Over the last few years, the sleeping giant of the live music scene in Ottawa has been experiencing a slow re-awakening. The surge of new bands forming, as well as ones that have resurfaced after a long lapse, have sparked a fresh interest, and a return of audiences to the live entertainment landscape once again. Many restaurants and bars have been responding to the demand by making modifications to provide space, with some going to lengths of including full sound and lighting.room2

 Before technology dug its hooks into changing our lives, getting out to see a band was a main staple of the social scene. It’s taken some time, but little by little, this once nearly defunct activity has been on the upswing. Another sure sign has been the increase in the number of music festivals, as well as this newest trend of house concerts, encouraging folks out of their homes to experience the buzz and excitement of a musical performance. And now in the heart of Ottawa’s downtown core, a new venue has opened its doors to welcome back a return to live music…The Bourbon Room.

 The Bourbon Room covers the south corner of Rideau and Dalhousie streets. Inside, the room is massive, with two levels opened up that give a very airy yet inviting atmosphere, and a capacity of nearly 500. The space has been modified to now include a more than ample-sized corner stage, surrounded by a large dance area on the main floor, where it can be viewed from nearly every angle of both the bottom and top levels. Top of the line lighting and sound have been rewired from what had originally serviced a previous dance club configuration, into a now first-class concert scenario. The sound booth is set back about 25 feet from the front of the stage, and a DJ booth is nested on the top floor, overlooking the stage. The two-storied east wall is studded with an array of coloured lights that provide a classy, Vegas-style background for the performers, but the atmosphere is warmed by the rustic interior of the wooden floors and bar areas.

A wide, spiral staircase leads you to the second level, where there are two large areas in the north and south ends. The north end has a bar, with a very living room-like appeal of comfortable sofas and lounge chairs. The middle section is opened up and railed off to enable viewing of the lower level stage area. An upper platform of benched seating stretches along the length of this wall, with wooden barrels that serve as cocktail tables. Also along this wall, the addition of bright red vintage wallpaper mounted with a gargantuan set of Texas longhorns brings about a retro western ambience. The south end contains another bar, more bench seating, but serves as more of a standing/mingling space, and also overlooks the ground level. In all, a wonderous sight, with so much to take in under one roof. Even the original ornamental ceiling tiles remain from the once Rideau Theatre, to lend a classic vintage appeal.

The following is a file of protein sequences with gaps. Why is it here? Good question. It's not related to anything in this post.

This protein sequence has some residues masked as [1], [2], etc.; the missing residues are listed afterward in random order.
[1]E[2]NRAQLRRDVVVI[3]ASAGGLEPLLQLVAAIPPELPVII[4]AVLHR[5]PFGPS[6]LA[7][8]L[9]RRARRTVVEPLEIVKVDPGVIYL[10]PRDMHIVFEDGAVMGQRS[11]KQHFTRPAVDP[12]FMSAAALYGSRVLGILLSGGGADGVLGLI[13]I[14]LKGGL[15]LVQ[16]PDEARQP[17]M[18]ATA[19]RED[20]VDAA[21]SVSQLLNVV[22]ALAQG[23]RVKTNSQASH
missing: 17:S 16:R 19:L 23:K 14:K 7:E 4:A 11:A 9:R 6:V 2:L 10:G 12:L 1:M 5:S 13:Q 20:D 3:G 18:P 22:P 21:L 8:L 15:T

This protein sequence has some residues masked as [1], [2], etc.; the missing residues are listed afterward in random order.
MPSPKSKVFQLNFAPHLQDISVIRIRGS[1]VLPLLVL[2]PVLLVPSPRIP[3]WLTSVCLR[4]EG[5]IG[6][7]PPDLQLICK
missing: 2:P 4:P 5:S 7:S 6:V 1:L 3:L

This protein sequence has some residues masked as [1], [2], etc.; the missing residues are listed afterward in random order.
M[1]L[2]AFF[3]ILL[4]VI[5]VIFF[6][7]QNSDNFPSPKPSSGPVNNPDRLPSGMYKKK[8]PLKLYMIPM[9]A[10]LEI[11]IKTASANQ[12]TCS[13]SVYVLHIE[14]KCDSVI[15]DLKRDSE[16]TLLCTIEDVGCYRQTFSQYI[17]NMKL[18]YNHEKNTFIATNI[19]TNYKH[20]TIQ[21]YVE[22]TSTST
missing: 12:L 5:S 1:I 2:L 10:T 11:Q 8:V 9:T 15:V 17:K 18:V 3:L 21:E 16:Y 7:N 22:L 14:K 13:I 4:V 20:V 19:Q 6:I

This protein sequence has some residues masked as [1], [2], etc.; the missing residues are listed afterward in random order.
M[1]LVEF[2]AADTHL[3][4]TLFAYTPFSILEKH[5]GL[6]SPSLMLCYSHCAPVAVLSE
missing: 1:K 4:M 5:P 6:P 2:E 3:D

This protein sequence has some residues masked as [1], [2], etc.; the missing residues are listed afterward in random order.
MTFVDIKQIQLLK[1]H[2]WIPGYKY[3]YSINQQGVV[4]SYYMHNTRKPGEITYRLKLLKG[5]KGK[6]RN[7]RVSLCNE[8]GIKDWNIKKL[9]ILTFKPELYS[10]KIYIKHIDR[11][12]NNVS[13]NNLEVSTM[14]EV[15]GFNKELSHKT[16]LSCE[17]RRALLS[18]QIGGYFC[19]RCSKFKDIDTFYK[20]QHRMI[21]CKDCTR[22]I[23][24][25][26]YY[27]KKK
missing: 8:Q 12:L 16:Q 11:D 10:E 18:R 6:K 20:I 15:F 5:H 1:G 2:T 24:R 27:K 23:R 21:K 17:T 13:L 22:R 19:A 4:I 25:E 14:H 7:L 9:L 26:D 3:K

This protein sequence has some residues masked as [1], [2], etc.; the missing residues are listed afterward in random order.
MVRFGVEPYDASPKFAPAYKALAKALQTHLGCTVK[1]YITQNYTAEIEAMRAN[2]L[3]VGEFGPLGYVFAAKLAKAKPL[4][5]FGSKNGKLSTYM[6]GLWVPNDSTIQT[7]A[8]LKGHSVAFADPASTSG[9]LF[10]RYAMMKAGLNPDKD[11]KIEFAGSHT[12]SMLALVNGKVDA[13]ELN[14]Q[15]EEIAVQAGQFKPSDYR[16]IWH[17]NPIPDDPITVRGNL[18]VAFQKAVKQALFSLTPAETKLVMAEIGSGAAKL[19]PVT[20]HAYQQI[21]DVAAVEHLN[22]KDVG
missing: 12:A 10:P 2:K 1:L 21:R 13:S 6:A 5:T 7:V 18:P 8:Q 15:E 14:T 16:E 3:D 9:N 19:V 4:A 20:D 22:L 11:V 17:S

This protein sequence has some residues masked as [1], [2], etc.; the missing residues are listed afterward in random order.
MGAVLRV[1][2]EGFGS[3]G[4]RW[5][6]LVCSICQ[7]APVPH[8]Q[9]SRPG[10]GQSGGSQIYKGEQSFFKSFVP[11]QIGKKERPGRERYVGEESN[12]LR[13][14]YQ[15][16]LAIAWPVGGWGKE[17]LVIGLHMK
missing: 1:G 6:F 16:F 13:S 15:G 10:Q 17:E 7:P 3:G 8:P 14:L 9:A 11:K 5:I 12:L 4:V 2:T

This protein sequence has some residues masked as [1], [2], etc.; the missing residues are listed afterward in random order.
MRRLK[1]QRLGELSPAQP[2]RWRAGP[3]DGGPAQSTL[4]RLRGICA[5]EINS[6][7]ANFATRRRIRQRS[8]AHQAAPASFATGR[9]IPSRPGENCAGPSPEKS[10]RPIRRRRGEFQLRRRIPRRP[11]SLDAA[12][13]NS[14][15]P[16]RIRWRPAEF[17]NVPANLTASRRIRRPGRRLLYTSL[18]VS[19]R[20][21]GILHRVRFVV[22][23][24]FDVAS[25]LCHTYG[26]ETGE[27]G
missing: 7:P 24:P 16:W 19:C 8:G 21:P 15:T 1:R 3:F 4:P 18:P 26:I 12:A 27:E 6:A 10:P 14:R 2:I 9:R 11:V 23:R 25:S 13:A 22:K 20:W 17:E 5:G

I had a chance to chat with Ilon Tyan, one of the three owners of The Bourbon Room, along with Skotti Vandetta, whose long expertise in production, promotion, and band booking has been key in the development of the ideas brought to the table. For some time, they shared a common vision of opening a good sized live music venue that would feature top quality local, national, and international acts…it was just a matter of finding the right time, and the right place. They found both. The theme is a realistic and pliable one – to have a bar that has the elements of a saloon, with a touch of nightclub class, featuring choice whiskeys, top rate country and rock bands Thursday/Friday/Saturday nights, a DJ spinning some great tunes during the breaks, and all in a comfortable, unpretentious setting.Riding on the crest of renewed country music popularity, The Bourbon Room decided to kick off their opening weekend with an array of all-country artists. I attended Thursday night’s debut, which featured Ambush, who have been a longtime favourite country-rock fixture in this city for over 20 years. They are notorious for their energy-filled cover selections, their original material, and their dynamic stage presence, which includes plenty of audience member invites to the stage. They wasted no time in christening opening night with a bourbon toast before they delved into a vast repetoire of past and present favourites, which immediately packed the dance floor, and created the celebratory theme of the evening. The amazing skills of sound engineer, Andy White, worked his magic on the board, while DJ Bryan K filled in the time between sets with tunes that kept the good vibes going. Friday followed suit with Stoney Creek’s, Brad James, and Saturday night saw Ottawa performers, Roadhouse.


Not to fear, you rockers out there…John Corabi will be bringing his Motley Crüe ’94 Tour to The Bourbon Room, Fri., Feb. 20th, and Jake E. Lee’s, Red Dragon Cartel will return to Ottawa on Sun., Apr. 26th, supported by Ottawa’s premier classic metal/hard rock band, Adrynaline.

The ideas, vision, planning, and construction efforts of the owners, management, and staff of The Bourbon Room are visually obvious. I watched as finishing touches were still being tended to before the doors opened to let the public in, followed by a smooth transition where everything fell into place right before my eyes. The impressive stage, lighting, sound, multi-level openness, décor, and friendly staff, brought about a welcoming and lively atmosphere. This is simply a well-run establishment that has an endless wealth of potential. The Bourbon Room is most definitely a breath of fresh air to the musician community, and a great addition to downtown Ottawa.

The Bourbon Room is located at 400 Dalhousie St. (at Rideau St.) in Ottawa, Ontario.

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